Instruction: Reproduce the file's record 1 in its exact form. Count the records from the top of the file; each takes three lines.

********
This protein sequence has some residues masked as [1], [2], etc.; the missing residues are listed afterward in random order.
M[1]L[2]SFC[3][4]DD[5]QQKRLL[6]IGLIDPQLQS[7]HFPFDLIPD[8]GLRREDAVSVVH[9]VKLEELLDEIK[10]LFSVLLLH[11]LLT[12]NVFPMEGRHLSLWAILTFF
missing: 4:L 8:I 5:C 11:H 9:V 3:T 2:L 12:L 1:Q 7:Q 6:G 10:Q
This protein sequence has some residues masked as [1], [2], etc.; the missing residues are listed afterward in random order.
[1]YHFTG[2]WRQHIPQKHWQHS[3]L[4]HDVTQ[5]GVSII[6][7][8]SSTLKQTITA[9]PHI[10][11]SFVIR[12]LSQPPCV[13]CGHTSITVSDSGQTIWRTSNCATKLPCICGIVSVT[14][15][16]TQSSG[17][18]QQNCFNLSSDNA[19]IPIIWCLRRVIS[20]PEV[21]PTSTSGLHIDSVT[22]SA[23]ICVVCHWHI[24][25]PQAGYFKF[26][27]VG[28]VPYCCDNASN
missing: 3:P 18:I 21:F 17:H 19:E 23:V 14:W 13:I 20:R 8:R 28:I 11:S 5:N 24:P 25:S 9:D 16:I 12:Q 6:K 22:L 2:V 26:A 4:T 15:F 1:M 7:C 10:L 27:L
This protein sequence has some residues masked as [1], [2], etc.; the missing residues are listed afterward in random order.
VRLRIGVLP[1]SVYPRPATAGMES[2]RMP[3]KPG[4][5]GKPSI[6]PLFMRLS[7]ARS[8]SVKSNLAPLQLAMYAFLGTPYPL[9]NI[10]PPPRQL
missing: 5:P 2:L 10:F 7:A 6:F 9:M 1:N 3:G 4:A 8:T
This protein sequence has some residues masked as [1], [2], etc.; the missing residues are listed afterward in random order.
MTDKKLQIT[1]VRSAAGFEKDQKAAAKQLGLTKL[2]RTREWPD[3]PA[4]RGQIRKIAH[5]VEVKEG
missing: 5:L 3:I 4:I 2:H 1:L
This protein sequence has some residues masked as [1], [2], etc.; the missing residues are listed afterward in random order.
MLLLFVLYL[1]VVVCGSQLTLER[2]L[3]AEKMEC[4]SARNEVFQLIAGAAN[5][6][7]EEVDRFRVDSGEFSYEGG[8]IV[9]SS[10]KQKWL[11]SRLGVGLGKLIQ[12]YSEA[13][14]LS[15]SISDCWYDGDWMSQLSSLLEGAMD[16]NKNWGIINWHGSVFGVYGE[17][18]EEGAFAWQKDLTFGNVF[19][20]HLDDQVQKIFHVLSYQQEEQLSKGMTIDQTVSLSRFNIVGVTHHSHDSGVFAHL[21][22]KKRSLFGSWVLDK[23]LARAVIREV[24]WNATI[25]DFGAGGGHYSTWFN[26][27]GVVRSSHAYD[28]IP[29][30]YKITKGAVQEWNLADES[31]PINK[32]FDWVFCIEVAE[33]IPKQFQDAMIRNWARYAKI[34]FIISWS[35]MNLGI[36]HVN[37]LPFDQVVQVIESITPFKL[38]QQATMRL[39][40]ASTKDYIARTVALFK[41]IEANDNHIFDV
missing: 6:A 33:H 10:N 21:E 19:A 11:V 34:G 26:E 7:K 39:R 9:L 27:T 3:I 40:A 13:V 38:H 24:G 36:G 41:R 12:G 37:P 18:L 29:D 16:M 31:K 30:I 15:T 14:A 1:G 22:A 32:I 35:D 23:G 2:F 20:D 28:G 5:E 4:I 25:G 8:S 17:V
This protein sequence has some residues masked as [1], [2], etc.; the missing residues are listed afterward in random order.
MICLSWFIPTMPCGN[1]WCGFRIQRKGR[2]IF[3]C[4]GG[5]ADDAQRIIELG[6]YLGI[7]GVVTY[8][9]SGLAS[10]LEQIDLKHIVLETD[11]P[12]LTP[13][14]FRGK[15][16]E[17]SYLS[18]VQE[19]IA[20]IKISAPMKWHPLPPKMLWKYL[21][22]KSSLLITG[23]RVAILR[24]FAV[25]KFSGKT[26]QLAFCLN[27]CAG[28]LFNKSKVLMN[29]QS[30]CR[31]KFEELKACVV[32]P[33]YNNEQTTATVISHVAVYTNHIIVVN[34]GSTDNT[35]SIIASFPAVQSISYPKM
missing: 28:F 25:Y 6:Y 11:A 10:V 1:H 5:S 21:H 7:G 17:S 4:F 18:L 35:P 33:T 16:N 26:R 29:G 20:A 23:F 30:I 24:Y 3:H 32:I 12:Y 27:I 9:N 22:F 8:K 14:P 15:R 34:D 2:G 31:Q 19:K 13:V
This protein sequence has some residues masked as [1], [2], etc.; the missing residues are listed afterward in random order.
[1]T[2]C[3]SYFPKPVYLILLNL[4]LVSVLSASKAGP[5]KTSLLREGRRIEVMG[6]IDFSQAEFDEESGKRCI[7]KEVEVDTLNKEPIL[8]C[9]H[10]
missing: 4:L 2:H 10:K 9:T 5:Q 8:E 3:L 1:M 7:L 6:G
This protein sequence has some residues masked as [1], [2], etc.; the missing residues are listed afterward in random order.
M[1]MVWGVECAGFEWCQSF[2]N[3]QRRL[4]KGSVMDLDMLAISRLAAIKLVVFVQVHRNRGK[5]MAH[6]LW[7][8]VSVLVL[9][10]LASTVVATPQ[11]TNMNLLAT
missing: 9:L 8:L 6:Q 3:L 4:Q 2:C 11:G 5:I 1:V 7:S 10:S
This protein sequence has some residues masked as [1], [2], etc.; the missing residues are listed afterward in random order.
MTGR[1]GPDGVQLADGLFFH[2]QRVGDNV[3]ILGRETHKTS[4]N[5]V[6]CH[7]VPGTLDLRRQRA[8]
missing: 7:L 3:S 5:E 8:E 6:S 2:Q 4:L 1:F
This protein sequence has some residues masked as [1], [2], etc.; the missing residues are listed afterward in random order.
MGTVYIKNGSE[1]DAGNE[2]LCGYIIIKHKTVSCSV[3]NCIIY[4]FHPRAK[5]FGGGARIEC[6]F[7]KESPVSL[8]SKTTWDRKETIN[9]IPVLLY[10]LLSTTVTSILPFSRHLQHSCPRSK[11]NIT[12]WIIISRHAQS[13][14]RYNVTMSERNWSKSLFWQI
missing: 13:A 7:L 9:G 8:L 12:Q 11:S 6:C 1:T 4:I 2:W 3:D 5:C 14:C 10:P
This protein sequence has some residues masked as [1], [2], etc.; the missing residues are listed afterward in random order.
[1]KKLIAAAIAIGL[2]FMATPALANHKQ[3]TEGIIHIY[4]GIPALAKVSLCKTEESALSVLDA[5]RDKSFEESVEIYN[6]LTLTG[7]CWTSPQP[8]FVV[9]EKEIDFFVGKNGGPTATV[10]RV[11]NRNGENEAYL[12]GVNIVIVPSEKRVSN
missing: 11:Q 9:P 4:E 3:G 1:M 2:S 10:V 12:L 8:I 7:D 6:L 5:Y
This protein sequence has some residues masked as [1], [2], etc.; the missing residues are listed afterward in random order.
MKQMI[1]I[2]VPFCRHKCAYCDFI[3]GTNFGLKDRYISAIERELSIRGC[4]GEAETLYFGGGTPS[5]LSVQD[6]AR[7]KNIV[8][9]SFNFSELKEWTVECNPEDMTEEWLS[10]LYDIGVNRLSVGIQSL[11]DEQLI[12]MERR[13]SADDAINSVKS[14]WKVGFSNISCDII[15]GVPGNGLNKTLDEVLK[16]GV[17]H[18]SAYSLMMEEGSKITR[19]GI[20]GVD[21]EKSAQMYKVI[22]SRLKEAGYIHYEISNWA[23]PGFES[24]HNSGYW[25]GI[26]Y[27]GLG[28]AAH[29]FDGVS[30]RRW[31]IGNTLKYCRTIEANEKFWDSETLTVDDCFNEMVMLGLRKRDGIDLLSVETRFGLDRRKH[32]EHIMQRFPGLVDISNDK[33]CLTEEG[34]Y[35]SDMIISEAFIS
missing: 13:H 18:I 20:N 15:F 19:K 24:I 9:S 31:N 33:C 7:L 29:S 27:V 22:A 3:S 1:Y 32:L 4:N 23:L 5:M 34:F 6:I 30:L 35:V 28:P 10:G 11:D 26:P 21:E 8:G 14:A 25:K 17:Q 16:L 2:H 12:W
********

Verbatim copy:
This protein sequence has some residues masked as [1], [2], etc.; the missing residues are listed afterward in random order.
M[1]L[2]SFC[3][4]DD[5]QQKRLL[6]IGLIDPQLQS[7]HFPFDLIPD[8]GLRREDAVSVVH[9]VKLEELLDEIK[10]LFSVLLLH[11]LLT[12]NVFPMEGRHLSLWAILTFF
missing: 4:L 8:I 5:C 11:H 9:V 3:T 2:L 12:L 1:Q 7:Q 6:G 10:Q